St. Margaret’s Chapel is a small chapel located on the grounds of Edinburgh Castle in Edinburgh, Scotland. It is the oldest building in the city of Edinburgh. Built by King David I, King Malcolm III and Queen Margaret’s fourth child, it is very old and very lovely. King David built the chapel in memory of his mother who died at Edinburgh Castle in 1093 and was canonized by the Catholic Church by Pope Innocent IV in 1250.
Margaret was a very interesting and strong-minded lady. She was born in 1046 in Hungary, where the English royal family was living in exile after the Danes, headed by King Canute, had overrun much of England. As an English princess, she was sister to the uncrowned Edgar Atheling and traced her ancestry back through Edmund Ironside and King Alfred.
Royal lineage didn’t do Margaret much good, however; in 1066 England was again under attack, this time from the Normans. To escape them, Margaret and her family boarded a boat from Northumberland and set sail for the continent, but strong winds took them north to Scotland, where they made landfall in the south of Fife.
The royal party was met by Malcolm III of Scotland, who offered them protection and immediately fell in love with the beautiful and devout Margaret. They were married in Dunfermline in 1069.
Margaret soon became known for her kindness and for her devotion to her faith. Although Malcolm never learned to read or write, Margaret would apparently read to him from the scriptures, and she helped to soften his warlike nature.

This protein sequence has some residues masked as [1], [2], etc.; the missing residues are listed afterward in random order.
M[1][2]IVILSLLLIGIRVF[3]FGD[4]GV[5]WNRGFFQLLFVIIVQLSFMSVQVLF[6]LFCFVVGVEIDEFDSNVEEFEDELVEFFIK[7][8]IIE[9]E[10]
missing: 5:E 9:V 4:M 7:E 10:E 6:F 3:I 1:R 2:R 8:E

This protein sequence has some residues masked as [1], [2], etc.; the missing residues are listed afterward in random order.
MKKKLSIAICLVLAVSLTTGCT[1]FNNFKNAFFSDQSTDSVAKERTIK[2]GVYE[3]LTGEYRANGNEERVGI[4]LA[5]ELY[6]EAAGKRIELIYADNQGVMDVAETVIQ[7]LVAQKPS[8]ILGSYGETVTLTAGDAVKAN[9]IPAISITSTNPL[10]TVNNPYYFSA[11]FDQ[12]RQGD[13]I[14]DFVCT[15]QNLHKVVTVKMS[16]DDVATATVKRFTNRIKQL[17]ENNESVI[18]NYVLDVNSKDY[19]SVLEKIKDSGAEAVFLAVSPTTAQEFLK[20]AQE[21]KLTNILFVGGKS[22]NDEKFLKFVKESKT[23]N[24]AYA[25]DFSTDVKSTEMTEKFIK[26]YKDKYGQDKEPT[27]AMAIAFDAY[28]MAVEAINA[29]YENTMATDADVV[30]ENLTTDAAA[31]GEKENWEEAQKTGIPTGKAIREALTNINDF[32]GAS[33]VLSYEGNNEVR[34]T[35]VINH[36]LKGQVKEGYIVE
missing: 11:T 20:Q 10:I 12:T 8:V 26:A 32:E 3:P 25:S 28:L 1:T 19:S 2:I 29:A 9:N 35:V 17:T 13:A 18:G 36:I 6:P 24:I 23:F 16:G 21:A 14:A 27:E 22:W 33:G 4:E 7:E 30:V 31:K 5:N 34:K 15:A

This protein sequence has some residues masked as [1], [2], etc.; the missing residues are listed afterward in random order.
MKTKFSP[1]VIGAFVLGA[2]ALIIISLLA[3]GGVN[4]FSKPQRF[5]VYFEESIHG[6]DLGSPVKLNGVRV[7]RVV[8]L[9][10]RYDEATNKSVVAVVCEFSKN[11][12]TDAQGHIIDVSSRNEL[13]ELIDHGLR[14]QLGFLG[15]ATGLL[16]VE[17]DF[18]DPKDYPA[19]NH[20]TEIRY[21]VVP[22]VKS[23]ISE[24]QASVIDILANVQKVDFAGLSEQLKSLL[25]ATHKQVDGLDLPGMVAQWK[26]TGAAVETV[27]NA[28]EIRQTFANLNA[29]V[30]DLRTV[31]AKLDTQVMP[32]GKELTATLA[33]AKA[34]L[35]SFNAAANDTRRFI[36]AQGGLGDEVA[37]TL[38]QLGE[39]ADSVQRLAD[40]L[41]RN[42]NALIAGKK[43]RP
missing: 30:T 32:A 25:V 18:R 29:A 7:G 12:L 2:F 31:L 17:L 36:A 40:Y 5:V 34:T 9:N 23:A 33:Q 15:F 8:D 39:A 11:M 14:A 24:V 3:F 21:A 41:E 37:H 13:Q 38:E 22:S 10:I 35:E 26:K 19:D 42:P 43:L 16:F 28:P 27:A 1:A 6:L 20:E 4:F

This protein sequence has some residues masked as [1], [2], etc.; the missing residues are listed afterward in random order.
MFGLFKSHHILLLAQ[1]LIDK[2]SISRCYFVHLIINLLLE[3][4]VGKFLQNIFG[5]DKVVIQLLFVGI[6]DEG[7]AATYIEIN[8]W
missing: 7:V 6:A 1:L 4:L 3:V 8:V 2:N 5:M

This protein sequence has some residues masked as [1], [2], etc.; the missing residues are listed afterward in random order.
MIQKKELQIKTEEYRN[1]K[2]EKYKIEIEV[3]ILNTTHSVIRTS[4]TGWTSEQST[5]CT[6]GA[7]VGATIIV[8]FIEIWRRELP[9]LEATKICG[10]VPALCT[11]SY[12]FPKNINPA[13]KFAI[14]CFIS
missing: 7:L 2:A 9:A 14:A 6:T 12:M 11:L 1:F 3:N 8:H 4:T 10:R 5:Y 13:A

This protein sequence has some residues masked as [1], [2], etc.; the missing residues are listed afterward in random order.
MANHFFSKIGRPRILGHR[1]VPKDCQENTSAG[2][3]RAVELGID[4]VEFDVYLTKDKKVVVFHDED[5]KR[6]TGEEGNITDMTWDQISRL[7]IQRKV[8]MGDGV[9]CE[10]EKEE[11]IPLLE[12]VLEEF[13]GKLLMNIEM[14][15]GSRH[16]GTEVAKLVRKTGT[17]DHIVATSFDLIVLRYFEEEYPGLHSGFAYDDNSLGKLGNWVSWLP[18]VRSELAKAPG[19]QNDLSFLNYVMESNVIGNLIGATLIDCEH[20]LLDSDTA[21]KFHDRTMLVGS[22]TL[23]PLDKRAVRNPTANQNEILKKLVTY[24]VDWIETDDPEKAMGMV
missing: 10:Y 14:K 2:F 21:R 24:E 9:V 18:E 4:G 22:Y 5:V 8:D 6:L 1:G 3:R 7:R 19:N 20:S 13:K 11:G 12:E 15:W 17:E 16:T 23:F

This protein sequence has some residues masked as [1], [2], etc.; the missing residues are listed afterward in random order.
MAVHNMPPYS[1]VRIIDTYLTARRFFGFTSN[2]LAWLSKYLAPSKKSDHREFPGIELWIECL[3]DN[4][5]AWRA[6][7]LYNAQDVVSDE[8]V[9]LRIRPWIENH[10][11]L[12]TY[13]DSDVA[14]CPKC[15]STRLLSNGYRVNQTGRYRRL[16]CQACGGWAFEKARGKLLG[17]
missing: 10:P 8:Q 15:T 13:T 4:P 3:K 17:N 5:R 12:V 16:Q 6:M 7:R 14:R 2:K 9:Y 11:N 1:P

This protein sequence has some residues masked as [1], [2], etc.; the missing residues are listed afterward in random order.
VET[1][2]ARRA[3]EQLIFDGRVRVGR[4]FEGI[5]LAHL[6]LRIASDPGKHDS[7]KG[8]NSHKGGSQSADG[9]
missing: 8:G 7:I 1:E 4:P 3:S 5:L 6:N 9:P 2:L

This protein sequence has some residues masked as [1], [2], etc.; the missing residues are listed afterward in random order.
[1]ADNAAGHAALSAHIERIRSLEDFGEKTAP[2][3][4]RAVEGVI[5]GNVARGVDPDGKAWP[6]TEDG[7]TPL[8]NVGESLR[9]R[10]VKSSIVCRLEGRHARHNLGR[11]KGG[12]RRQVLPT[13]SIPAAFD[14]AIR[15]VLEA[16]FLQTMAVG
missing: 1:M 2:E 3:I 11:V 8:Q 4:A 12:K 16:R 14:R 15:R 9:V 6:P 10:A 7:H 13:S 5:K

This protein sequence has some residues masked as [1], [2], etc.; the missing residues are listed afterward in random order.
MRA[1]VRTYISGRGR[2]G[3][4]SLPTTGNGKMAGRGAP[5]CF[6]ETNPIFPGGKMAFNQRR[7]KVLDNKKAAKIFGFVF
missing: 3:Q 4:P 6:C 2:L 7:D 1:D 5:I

Margaret bore Malcolm eight children, including six sons. Three of them, Edgar, Alexander and David, would become kings of Scotland in their time. But tragedy struck Margaret’s blessed existence in 1093 when Malcolm was killed in a raid on Northumbria, a territory which he had long believed was the rightful property of the Scots. Their eldest son, Edward, was also killed. Heartbroken, Margaret took to her bed and died within a month.
In 1124 David became the last of Margaret’s sons to succeed to the throne of Scotland. In her honor, he founded the little chapel on top of the castle rock in Edinburgh. With echoes of early Christian chapels elsewhere in Scotland, its walls are two feet thick, and it has an internal width of only ten feet, with a 16-foot nave. Originally, the chapel may have been incorporated into a larger part of the castle that has since been demolished.
Despite the fact that Edinburgh Castle suffered repeated attacks and, in 1314, almost complete destruction by forces acting under Robert the Bruce, St Margaret’s Chapel has somehow survived. In fact, on his death bed in 1329, Robert the Bruce paid tribute to Queen Margaret and issued instructions for the upkeep of her chapel.
There are records of the chapel being used regularly as a place of worship in the 1300s, but from the 17th century until about 1845 it fell into disrepair and was used as a store for gunpowder. Restoration work was carried out in 1853, and in 1922 the small round-headed windows were adorned with beautiful stained glass by Douglas Strachan, illustrating St Andrew, St Margaret, St Columba, St. Ninian and William Wallace.